[0051] Referring next to FIG. 7, shown is one embodiment of global activity information organized in a one-to-one relationship that is prepared during Step 308 of FIG. 3. Shown are a first column 701 with project identifiers, a second column 702 with activity identifiers, a third column 704 with activity codes and a forth column 706 with code values. The activity codes and code values in several embodiments are global codes that are useable with any project. Thus, the global activity table associates activity identifiers for each project with activity codes and code values that may be used in other projects as well.

[0052] Referring back to FIG. 3, after the project data is formatted into the one-to-one tables, the tables are placed in a folder that is accessible to the server (Step 310). In several embodiments, the tables are placed in a share drive accessible by the server, and the user's name is incorporated into the name of the folder.

[0053] Once the user has placed the tables in a folder accessible by the server, the user then emails a request to the server to have the data in the one-to-one tables reformatted (Step 312). In some embodiments, the email from the user includes an identification of a target database and a particular project within the target database. In one embodiment, for example, the identification of the target database 112 and the particular project within the database are provided in the subject line of the email.

[0054] As previously discussed with reference to FIG. 2, the user in some embodiments is authenticated to help ensure that the request is from an authorized user. In one embodiment, for example, the authentication includes verifying the user's email user name is in a listing of authorized usernames.

[0055] Once the server 104 receives the request, the server retrieves the tables from the folder in the share drive 108 and reformats the data into one-to-many relationships that are in accord with business rules of the project management application that the data is to be used with. In some embodiments, the data is reformatted in accord with business rules of Primavera Project Planner®, but it should be recognized that the present invention is not limited to particular project management applications, nor project management data, and may extend to other types of data and software applications.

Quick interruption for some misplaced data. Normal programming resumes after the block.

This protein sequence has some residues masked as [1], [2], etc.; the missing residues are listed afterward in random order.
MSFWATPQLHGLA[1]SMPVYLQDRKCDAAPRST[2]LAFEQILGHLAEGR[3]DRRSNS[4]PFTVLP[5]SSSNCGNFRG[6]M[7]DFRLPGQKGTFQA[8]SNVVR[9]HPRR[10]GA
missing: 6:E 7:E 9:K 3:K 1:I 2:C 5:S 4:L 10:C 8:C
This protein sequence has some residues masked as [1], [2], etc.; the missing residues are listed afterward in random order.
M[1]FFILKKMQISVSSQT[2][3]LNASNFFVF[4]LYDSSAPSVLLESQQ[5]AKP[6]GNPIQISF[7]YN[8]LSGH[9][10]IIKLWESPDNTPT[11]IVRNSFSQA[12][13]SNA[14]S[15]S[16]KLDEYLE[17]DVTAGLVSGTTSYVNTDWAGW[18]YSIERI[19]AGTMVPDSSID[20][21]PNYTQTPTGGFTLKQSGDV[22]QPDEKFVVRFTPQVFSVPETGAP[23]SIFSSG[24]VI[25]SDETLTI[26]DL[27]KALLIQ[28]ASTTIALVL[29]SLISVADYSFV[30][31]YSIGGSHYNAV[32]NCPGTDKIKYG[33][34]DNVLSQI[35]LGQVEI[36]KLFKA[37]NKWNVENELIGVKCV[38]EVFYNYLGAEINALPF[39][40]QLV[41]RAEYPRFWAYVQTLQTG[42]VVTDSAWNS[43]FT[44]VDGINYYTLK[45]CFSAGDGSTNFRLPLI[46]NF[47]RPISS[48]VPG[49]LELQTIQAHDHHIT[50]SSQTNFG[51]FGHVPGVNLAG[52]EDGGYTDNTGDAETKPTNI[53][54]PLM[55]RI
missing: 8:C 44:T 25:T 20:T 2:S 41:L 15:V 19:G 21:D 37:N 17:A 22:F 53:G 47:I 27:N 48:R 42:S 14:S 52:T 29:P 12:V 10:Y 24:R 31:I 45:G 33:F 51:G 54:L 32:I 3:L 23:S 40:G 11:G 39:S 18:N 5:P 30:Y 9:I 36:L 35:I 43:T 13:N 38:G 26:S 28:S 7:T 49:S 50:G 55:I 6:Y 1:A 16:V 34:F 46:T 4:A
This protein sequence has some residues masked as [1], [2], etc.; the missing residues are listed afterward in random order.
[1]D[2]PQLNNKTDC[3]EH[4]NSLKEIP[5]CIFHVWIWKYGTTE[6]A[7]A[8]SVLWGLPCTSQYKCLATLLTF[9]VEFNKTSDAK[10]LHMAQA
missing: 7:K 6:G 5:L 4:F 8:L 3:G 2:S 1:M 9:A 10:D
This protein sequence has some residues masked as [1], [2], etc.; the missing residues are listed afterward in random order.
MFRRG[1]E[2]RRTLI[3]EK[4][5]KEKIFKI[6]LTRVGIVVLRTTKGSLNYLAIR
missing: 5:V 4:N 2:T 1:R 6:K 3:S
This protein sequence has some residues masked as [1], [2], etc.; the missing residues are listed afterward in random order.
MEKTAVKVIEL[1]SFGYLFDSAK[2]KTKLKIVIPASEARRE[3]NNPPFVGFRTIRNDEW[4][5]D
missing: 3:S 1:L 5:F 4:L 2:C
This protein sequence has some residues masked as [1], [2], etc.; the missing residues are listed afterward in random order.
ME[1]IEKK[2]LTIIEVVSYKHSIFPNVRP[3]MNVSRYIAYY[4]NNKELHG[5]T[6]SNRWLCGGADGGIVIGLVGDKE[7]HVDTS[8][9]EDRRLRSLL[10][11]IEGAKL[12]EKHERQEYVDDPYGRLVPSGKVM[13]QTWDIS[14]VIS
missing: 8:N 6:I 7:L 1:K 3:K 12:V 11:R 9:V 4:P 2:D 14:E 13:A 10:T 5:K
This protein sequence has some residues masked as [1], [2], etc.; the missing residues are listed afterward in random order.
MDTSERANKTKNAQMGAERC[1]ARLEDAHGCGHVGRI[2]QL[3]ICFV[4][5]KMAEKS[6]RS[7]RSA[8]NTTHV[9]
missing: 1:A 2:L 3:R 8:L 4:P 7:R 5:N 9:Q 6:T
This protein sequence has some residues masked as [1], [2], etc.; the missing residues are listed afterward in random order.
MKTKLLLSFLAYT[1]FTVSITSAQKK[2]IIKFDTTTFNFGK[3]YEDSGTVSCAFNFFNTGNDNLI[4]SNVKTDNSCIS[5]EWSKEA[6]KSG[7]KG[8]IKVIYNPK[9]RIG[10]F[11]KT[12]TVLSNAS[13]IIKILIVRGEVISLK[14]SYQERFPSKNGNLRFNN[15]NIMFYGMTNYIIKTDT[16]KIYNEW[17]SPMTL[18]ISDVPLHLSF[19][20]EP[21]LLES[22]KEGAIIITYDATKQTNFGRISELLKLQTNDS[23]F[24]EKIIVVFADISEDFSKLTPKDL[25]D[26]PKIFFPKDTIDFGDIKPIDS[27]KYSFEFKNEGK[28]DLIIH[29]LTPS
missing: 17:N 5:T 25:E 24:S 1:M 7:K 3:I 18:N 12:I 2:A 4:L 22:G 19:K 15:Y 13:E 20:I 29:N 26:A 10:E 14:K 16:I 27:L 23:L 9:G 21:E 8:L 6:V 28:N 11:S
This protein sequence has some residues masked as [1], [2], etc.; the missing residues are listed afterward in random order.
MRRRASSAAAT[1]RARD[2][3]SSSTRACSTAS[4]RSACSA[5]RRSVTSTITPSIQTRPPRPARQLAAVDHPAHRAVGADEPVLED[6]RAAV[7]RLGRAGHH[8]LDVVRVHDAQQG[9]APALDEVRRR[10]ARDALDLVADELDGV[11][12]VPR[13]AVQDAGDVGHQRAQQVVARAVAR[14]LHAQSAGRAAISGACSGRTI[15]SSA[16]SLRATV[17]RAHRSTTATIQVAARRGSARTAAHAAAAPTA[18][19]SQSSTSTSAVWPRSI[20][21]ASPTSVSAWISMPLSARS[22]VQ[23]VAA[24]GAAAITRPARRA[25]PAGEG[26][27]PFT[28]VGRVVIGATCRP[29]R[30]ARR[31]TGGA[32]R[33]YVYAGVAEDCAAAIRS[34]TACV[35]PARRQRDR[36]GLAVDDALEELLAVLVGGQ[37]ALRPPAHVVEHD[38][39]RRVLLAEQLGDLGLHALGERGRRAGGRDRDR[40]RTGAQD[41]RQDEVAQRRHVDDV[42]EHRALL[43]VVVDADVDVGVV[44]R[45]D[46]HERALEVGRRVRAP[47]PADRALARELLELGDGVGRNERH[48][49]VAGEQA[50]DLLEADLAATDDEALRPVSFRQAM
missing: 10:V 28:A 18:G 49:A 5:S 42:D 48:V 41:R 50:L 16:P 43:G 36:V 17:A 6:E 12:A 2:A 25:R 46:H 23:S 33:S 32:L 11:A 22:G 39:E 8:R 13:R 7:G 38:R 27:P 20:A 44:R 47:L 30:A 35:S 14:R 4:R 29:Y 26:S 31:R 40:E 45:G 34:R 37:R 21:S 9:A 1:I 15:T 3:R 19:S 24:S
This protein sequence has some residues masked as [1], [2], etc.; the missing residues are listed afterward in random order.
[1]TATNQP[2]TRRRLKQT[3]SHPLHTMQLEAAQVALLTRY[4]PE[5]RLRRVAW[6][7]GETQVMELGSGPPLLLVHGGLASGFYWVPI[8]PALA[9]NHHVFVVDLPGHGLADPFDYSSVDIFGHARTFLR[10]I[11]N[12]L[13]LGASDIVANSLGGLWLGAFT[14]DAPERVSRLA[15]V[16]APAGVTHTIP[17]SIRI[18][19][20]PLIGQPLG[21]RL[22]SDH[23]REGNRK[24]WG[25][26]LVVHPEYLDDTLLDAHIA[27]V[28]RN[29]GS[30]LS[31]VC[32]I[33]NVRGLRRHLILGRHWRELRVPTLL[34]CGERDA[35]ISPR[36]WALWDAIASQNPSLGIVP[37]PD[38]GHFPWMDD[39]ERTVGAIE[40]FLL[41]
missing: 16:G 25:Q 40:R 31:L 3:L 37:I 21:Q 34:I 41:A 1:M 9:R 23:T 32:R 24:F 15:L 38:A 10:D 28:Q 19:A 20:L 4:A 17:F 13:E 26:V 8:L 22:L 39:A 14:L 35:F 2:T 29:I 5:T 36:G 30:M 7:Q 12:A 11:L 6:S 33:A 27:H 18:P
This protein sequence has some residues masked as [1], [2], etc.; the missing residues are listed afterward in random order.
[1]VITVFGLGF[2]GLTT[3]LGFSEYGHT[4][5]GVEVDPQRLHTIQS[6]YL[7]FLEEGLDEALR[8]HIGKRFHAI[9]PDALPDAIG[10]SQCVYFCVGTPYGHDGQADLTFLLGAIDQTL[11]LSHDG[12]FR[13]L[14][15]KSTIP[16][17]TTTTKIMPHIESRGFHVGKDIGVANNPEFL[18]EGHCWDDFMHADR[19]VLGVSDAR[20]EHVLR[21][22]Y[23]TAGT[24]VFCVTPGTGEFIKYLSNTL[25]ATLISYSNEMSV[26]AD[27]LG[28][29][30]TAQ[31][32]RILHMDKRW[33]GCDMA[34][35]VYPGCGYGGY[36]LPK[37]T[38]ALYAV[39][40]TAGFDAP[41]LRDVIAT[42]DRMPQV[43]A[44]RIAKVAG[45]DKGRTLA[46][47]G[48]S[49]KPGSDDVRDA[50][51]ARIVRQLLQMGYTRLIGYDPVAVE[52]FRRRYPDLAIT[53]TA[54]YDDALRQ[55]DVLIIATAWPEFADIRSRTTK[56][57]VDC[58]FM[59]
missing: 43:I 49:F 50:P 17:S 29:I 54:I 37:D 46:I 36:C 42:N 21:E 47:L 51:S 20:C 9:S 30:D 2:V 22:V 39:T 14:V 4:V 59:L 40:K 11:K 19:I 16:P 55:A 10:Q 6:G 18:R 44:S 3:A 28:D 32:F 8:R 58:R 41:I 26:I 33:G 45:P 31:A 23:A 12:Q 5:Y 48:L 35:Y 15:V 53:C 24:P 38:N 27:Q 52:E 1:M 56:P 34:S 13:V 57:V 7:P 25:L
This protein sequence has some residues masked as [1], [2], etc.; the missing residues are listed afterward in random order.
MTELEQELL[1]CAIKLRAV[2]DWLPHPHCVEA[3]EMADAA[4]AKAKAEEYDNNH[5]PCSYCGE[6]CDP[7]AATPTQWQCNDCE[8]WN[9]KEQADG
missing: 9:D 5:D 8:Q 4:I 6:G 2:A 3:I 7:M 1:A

[0056] While the invention herein disclosed has been described by means of specific embodiments and applications thereof, numerous modifications and variations could be made thereto by those skilled in the art without departing from the scope of the invention set forth in the claims. For example, the present invention is not limited to project management data and is readily adapted to convert data of various types from one format to another format without departing from the scope of the claims.

BRIEF DESCRIPTION OF THE DRAWINGS

[0011] The above and other aspects, features and advantages of the present invention will be more apparent from the following more particular description thereof, presented in conjunction with the following drawings wherein:

[0012]FIG. 1 is a batch-feed system for reformatting data so the data may be processed by a software application according to one embodiment of the present invention;

[0013]FIG. 2 is a is a flowchart illustrating steps traversed by the batch-feed system of FIG. 1 in accordance with one embodiment of the present invention;

[0014]FIG. 3 is a is a flowchart illustrating steps carried out by the batch-feed system of FIG. 1 to convert project management data from one format to another format in accordance with one embodiment of the present invention;

[0015]FIG. 4 is a table showing one embodiment of activity data organized into a one-to-one relationship that is prepared during of the steps of FIG.3;

[0016]FIG. 5 is a table showing one embodiment of resource information organized into a one-to-one relationship that is prepared during the steps of FIG. 3;

[0017]FIG. 6 is a table showing one embodiment of relationship information organized in a one-to-one relationship that is prepared during the steps of FIG. 3; and